So the rescue also means relegation as a feared outsider. This is Carey not as pessimist, but as ironic observer. Here too, Carey encapsulates a lengthy debate on disability and its cultural contradictions in a few sentences. There are many such instances.

Another shibboleth tumbles on page 172 in Felicity's answer to Tristan's assertion that he will learn to talk better so that audiences can understand him. 'Maybe there are some things you won't be able to do ... The problem with diction is physical, darling, you know that.' 'I'll ... learn,' he insists.

There is a prevailing idea that learning can banish any incapacity and this idea, too, is part of government educational policies. The consistency of Carey's stoning seemed astonishing. These transgressions demanded closer examination, for Carey is far too intelligent a writer, far too sensitive to language and to social trends, to warrant a judgment of being mindlessly offensive ...

By writing the central character as disabled, the broader world is starkly shown as increasingly oppressive of those whom Tristan, as archetype, represents. But as archetype he also represents the increasing scrutiny we are all under. This world exacerbates earlier oppressions of conformity, appearance, image, and performance.

In this revelation, The Unusual Life is fundamentally nondisabilist, but if read superficially, it can be dismissed as offensive. Its complex narrative contains arguments which occur both in and outside the academy about how we should understand and portray disability. The voice and experience of Tristan, in all its conflicting humanness, is always present, as are the words and actions of those who, in life's paradoxes, sometimes oppress and sometimes nurture him. Listening to the voice of oppressed people, once a policy priority, is no simple remedy ...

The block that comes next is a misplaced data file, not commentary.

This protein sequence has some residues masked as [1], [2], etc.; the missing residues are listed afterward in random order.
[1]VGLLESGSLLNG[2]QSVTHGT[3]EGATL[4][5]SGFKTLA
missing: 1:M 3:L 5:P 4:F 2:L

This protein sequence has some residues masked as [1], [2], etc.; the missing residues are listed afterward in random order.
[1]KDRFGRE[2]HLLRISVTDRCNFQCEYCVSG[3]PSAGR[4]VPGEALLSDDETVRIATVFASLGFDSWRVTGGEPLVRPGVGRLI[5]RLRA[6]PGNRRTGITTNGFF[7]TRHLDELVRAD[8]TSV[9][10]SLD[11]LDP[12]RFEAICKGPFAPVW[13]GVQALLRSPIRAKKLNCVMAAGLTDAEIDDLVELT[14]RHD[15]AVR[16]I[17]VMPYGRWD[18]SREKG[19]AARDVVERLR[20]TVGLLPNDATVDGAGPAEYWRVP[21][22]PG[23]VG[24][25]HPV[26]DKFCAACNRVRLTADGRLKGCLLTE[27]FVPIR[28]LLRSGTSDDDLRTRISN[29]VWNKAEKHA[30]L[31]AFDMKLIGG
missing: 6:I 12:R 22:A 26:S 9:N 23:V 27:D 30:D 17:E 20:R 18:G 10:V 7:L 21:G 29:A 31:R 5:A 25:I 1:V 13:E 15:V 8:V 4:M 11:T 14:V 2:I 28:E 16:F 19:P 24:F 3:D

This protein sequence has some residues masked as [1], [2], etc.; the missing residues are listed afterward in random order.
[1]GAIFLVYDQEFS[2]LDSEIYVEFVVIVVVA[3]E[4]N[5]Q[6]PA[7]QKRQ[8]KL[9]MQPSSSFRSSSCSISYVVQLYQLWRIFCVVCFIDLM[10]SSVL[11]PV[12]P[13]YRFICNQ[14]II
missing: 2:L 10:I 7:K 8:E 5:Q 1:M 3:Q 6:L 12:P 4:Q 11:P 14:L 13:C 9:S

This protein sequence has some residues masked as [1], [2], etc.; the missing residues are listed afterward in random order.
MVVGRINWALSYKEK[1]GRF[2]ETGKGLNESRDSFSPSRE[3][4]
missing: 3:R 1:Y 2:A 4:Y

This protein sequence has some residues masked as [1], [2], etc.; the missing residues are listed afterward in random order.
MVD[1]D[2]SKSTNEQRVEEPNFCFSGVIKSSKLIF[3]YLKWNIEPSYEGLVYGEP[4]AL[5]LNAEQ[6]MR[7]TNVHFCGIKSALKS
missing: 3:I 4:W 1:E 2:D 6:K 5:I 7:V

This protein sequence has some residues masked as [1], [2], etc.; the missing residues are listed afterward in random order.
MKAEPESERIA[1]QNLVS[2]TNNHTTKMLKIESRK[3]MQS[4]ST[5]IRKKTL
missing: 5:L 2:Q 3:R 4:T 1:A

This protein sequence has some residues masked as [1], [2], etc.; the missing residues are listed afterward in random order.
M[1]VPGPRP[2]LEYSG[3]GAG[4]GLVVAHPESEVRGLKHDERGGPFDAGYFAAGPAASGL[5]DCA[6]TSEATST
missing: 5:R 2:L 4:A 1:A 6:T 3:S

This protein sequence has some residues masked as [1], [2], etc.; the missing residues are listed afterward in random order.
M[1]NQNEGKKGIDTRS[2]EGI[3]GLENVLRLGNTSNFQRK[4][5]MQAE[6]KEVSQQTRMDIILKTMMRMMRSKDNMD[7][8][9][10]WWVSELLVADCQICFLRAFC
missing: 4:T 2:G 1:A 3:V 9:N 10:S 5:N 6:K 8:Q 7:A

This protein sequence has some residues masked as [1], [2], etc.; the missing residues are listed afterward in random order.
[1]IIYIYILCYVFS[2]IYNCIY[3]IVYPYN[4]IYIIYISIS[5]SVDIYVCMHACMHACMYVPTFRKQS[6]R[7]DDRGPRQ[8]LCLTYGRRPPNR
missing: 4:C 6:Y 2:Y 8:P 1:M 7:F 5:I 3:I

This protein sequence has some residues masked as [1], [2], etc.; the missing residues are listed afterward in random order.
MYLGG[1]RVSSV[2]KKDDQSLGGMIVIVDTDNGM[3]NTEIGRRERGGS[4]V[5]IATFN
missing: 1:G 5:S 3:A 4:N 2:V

In using disability to expose corporate oppressions, and in mocking the language and principles which emanate from government, the academy and people with disabilities, The Unusual Life becomes a book that offends what Frank Moorhouse calls Official Culture ... Perhaps it is the perception, rather than ignorance, of these politics which underlies the silence on the most subtle of the political meanings which inhabit The Unusual Life. And, as Moorhouse notes, literary prizes go to books believed to be officially acceptable; these books then dominate public discussion.

Whatever the reason for the silence surrounding The Unusual Life, it is inexcusable, for this is a tract in the Orwellian tradition, a passionate work where imagination soars and invites the reader to rethink the world ...

LINKS:

Peter Carey's website

Disability Services Australia


Gillian Fulcher Gillian Fulcher is a critic, editor and scholar. She is the author of Disabling Policies? A Comparative Approach To Education Policy And Disability (London: Falmer Press, 1989).